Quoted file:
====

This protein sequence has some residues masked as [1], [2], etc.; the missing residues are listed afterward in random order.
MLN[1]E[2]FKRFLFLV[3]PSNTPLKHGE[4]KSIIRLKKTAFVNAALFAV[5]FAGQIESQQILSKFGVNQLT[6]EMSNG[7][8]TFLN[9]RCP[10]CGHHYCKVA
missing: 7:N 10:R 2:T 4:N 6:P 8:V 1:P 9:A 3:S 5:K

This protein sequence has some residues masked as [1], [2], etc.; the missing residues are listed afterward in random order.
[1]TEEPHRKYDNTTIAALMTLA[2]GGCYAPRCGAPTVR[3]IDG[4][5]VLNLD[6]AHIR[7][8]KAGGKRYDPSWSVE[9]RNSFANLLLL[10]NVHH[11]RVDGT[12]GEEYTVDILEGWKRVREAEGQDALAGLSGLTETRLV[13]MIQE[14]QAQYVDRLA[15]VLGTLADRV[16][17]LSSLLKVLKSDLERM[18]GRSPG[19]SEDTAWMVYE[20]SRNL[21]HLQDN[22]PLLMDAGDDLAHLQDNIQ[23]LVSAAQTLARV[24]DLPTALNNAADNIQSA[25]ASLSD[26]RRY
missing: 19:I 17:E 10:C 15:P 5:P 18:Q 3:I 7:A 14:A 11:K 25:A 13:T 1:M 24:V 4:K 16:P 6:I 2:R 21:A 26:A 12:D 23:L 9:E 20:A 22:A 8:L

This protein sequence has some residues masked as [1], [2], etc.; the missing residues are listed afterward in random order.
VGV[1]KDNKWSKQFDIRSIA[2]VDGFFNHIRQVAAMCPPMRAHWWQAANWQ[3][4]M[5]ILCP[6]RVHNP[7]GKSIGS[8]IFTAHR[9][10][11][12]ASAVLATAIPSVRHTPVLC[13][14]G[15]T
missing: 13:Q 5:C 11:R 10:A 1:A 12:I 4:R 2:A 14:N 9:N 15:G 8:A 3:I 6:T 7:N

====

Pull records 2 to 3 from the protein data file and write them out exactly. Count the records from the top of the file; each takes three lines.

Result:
This protein sequence has some residues masked as [1], [2], etc.; the missing residues are listed afterward in random order.
[1]TEEPHRKYDNTTIAALMTLA[2]GGCYAPRCGAPTVR[3]IDG[4][5]VLNLD[6]AHIR[7][8]KAGGKRYDPSWSVE[9]RNSFANLLLL[10]NVHH[11]RVDGT[12]GEEYTVDILEGWKRVREAEGQDALAGLSGLTETRLV[13]MIQE[14]QAQYVDRLA[15]VLGTLADRV[16][17]LSSLLKVLKSDLERM[18]GRSPG[19]SEDTAWMVYE[20]SRNL[21]HLQDN[22]PLLMDAGDDLAHLQDNIQ[23]LVSAAQTLARV[24]DLPTALNNAADNIQSA[25]ASLSD[26]RRY
missing: 19:I 17:E 10:C 15:P 5:P 18:Q 3:I 7:A 14:A 11:K 25:A 13:T 1:M 24:V 4:K 16:P 6:I 2:R 21:A 26:A 12:D 23:L 9:E 20:A 22:A 8:L

This protein sequence has some residues masked as [1], [2], etc.; the missing residues are listed afterward in random order.
VGV[1]KDNKWSKQFDIRSIA[2]VDGFFNHIRQVAAMCPPMRAHWWQAANWQ[3][4]M[5]ILCP[6]RVHNP[7]GKSIGS[8]IFTAHR[9][10][11][12]ASAVLATAIPSVRHTPVLC[13][14]G[15]T
missing: 13:Q 5:C 11:R 10:A 1:A 12:I 4:R 2:A 14:N 9:N 15:G 8:A 3:I 6:T 7:N